too many of my "low carb" friends only shy away from pasta and bread...
          too many of my friends get diet information from unreliable sources.

          couple that with cluelessness of some of the pushers that see these constant fads come and go... you get it...

          every vegetarian I have met is no longer a vegetarian. too bad for them, but it makes everyone around them ridicule the true vegetarian or vegan.

          "fat free", "carb free", hell, even celiac, yeah, all fads...in their eyes... " a little can't hurt anyone"

          I recommend a simple smile and a "Thank you. No."
          Anything more on your part is You Pushing Your diet on Them.

          1. re: Gastronomos

            I think part of the problem may lie in the approach to the diet question in general. Perhaps, there simply is no universally "right" diet. Different humans may simply benefit from different nutritional intakes to maximize health. When some are too dogmatic about their approach and proselytize aggressively, it flies in the face of personal experience, preference, and good taste in general (kinda like religion).

            1. re: MGZ

              "Different humans may simply benefit from different nutritional intakes to maximize health." This is exactly what I often tell people that inquire. I emphasize that I'm not saying my "diet" is the right diet, but it's right for me. I usually even say "I understand that it doesn't work for many, but it's just how I prefer to eat." I never comment on what other are eating just like I never comment on anyone's appearance unless asked or very close family or friends because you never know how that person will interpret. When I say no to certain foods, it's never followed by a statement as to why i think they shouldn't eat it, I just state my preference of "no" in not eating it. They imply a lot more than what I actually say which is quite frustrating. My decline is not a moral statement about their choice of foods.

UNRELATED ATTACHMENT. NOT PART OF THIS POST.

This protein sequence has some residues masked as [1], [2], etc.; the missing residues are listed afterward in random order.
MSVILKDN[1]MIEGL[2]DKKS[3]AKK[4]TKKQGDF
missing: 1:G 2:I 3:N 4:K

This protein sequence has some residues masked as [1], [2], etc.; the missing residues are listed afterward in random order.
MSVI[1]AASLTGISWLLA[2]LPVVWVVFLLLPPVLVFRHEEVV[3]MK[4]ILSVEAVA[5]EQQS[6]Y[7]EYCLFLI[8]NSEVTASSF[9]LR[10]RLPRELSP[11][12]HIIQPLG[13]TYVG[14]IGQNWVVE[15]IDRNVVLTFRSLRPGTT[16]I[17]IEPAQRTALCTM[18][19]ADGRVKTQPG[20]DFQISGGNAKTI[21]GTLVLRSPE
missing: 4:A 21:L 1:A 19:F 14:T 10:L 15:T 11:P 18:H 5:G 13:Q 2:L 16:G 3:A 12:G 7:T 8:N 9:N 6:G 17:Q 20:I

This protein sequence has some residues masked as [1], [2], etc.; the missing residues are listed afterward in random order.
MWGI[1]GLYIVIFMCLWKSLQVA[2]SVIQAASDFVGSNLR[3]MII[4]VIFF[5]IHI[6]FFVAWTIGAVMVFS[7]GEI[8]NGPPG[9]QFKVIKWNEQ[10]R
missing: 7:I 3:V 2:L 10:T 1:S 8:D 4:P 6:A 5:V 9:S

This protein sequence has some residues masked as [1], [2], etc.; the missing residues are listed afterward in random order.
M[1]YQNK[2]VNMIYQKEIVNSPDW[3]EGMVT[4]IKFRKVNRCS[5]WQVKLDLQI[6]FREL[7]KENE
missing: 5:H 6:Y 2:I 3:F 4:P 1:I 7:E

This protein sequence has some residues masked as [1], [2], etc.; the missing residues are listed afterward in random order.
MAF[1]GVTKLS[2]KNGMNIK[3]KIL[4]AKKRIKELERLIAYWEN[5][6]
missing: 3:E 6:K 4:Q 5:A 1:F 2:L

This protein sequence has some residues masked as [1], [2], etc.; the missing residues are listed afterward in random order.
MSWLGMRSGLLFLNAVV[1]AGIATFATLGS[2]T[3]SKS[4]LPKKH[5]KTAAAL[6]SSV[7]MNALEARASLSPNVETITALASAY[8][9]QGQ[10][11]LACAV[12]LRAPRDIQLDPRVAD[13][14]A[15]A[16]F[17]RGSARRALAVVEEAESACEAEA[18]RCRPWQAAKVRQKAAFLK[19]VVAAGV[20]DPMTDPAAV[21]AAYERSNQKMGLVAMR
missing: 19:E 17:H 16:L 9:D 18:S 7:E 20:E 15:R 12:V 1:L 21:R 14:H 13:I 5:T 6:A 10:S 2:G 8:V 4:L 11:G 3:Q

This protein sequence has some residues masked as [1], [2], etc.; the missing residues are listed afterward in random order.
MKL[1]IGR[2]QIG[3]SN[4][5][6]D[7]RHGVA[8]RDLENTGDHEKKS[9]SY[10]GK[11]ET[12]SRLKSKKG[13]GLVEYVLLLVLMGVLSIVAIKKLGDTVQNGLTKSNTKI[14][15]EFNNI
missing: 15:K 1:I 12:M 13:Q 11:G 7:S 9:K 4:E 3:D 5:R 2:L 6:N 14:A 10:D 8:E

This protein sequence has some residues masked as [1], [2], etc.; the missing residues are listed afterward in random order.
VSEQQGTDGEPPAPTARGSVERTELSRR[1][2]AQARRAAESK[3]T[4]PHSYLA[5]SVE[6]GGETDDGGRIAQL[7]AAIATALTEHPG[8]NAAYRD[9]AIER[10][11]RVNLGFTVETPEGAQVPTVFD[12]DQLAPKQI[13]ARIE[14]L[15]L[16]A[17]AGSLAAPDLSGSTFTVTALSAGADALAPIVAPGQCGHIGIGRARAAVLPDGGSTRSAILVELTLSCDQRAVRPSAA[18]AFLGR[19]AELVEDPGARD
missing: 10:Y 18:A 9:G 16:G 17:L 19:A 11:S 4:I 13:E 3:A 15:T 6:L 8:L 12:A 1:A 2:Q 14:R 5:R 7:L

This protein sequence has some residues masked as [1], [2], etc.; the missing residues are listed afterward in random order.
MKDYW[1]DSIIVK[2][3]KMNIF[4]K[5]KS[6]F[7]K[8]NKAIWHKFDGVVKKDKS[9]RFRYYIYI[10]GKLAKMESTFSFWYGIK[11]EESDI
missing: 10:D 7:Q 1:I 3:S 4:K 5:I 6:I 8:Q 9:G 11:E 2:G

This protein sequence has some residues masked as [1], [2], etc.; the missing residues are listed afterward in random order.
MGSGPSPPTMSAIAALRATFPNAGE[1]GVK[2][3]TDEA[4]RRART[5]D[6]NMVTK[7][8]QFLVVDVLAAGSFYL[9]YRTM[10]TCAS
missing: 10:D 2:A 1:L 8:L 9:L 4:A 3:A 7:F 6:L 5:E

1. re: fldhkybnva

                I think it speaks to the offender's insecurity.

                1. re: monavano

                  that "insecurity" usually comes from too much misinformation from 'reliable' and unreliable sources and the fact that they probably grew up without all this around them...
                  or, they're just plain insecure?

          2. "It tastes like chicken!"

            1. Birthday cake and ice cream is the main culprit around here at work. I don't want to waste calories on that crap, leave me alone!

              1. I just wait for the offender to ask, "what don't you like about it?". My answer usually shuts them up....especially when it concerns certain cheeses.

                3 Replies
                1. re: grampart

                  Adding "it doesn't agree with me" and holding stomach helps ;)

                  1. re: melpy

                    I said that to a cousin's wife last Thanksgiving about some food she wanted me to eat. She replied "nobody agrees with you". It was Thanksgiving, we were last in line, but I let it go..

                    1. re: John E.

                      John E.

                      "oh nobody ever does, but I still think I was right about the Treaty of Nantes"